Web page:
In addition to its other potential health benefits, intermittent fasting may cause hormone changes that boost one’s motivation to exercise. The findings were detailed in a study recently published in the Journal of Endocrinology, where researchers explain that intermittent fasting — as well as general meal restriction — boosts the ‘hunger hormone’ ghrelin and its ability to boost exercise motivation.
Humans have two hormones that play important roles in appetite and satiation: ghrelin, the ‘hunger hormone,’ and leptin, the hormone that eliminates the appetite after eating. When someone goes a number of hours without eating, the amount of ghrelin in their blood increases; after eating, the levels of this hormone plummet.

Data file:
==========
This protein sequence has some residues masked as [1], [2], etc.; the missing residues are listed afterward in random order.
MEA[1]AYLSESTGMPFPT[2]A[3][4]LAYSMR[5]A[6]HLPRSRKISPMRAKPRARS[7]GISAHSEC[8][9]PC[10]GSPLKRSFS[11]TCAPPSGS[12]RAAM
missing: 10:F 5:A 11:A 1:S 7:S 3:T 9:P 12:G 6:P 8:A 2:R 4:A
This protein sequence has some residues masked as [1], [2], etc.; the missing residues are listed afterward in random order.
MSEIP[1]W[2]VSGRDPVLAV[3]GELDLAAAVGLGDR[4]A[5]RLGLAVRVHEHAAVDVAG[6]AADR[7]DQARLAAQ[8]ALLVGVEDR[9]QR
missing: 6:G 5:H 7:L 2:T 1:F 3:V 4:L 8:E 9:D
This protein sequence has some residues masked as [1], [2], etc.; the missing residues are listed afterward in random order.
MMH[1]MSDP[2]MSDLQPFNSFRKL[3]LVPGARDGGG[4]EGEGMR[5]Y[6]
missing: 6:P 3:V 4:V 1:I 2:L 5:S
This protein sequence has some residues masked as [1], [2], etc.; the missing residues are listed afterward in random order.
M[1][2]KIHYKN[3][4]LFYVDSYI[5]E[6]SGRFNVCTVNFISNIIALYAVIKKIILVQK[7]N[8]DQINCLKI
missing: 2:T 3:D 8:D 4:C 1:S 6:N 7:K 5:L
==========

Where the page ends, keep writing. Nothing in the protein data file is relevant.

According to the latest study, high levels of ghrelin may increase exercise motivation in addition to appetite — something that makes sense when you consider that acquiring food requires effort. Past research has found links between ghrelin and increased endurance during exercise; beyond that, many people have reported temporary surges in energy and trouble sleeping when fasting or following diet protocols that imitate fasting.
Excerpted from Slash Gear